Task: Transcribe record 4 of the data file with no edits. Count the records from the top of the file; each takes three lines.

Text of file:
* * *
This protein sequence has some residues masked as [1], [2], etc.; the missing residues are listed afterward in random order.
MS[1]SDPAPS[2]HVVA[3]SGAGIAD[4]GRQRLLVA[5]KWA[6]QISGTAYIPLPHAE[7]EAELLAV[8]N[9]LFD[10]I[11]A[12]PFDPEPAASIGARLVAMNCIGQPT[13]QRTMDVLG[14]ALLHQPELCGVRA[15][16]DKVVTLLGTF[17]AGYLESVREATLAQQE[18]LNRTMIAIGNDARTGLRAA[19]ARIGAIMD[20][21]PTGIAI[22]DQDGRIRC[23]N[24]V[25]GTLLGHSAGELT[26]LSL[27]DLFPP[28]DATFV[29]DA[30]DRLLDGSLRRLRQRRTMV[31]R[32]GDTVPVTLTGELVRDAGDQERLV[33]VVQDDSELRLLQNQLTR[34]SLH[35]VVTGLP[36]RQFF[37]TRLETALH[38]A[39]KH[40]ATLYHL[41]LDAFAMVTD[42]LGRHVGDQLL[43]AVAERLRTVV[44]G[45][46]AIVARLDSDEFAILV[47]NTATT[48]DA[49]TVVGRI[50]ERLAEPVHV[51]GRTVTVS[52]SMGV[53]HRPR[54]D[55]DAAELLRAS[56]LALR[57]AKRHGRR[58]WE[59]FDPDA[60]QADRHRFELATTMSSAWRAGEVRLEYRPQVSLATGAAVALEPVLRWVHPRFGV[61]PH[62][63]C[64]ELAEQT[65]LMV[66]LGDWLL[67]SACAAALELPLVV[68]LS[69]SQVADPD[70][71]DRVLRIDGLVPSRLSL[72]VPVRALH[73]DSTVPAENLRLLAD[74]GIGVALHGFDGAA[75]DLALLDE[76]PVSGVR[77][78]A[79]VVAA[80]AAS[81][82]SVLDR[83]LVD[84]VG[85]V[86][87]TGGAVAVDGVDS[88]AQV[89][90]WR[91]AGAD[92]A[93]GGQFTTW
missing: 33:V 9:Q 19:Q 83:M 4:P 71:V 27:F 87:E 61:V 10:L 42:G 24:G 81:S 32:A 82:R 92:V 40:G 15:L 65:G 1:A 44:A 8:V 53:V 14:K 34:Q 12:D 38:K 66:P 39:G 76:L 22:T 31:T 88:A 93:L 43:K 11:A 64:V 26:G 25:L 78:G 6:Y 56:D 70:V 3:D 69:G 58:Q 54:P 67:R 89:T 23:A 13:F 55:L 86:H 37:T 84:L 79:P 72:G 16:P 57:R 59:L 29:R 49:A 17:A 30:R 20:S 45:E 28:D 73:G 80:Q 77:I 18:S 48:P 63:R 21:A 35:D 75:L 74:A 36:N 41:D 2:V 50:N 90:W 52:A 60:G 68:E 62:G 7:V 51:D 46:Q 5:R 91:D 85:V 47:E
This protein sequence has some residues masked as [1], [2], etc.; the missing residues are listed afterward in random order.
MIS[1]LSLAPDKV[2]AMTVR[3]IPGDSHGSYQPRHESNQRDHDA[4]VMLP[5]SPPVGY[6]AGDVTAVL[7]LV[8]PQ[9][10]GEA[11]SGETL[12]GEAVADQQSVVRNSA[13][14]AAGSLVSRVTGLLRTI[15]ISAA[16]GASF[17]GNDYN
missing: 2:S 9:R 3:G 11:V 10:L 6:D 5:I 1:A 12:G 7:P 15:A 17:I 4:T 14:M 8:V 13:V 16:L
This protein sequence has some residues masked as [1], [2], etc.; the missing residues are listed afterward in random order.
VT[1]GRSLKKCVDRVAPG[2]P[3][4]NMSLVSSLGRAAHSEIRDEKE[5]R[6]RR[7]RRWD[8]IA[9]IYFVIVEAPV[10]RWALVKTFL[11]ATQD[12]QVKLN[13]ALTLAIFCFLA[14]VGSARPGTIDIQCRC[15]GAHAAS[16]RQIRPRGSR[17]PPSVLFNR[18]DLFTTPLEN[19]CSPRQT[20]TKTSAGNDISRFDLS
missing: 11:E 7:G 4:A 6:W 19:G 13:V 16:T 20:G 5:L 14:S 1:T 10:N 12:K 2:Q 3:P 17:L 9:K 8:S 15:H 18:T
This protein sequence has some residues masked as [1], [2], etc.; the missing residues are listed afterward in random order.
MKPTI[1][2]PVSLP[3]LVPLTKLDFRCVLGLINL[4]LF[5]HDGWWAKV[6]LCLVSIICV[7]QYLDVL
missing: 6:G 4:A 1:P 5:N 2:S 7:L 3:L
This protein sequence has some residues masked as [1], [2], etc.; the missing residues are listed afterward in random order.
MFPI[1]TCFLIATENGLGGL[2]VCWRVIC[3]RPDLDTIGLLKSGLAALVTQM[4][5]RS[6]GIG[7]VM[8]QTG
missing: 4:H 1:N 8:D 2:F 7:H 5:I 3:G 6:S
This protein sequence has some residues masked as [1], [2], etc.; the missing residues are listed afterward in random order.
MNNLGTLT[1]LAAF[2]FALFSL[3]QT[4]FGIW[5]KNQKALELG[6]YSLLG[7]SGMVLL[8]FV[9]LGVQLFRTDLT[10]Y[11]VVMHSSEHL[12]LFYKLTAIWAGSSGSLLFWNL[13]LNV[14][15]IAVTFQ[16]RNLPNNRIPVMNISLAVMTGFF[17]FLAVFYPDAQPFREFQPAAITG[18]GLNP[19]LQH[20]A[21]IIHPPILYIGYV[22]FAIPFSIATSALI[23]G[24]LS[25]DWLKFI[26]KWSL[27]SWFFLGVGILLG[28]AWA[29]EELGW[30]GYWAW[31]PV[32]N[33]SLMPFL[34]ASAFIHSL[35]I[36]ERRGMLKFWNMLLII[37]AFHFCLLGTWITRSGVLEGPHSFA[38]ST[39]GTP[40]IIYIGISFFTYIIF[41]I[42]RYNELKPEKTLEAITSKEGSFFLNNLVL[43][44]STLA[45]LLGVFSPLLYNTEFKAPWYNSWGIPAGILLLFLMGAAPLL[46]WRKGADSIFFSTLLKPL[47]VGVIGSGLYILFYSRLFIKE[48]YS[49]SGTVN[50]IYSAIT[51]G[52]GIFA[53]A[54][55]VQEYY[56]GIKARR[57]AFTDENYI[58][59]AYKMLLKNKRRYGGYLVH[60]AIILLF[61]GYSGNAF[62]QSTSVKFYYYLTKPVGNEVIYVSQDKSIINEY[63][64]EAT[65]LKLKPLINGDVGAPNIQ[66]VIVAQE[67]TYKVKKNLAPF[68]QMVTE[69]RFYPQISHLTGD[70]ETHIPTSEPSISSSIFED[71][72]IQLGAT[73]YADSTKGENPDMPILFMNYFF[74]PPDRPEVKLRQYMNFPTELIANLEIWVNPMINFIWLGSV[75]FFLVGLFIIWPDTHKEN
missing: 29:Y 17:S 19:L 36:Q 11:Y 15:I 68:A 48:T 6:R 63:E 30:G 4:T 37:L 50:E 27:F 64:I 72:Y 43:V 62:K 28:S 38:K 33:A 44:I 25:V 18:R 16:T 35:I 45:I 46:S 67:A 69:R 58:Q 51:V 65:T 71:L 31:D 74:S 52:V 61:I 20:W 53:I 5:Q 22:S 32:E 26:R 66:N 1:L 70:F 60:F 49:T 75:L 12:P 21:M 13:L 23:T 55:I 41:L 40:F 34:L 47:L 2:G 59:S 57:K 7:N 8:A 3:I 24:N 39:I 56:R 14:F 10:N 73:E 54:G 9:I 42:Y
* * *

This protein sequence has some residues masked as [1], [2], etc.; the missing residues are listed afterward in random order.
MKPTI[1][2]PVSLP[3]LVPLTKLDFRCVLGLINL[4]LF[5]HDGWWAKV[6]LCLVSIICV[7]QYLDVL
missing: 6:G 4:A 1:P 5:N 2:S 7:L 3:L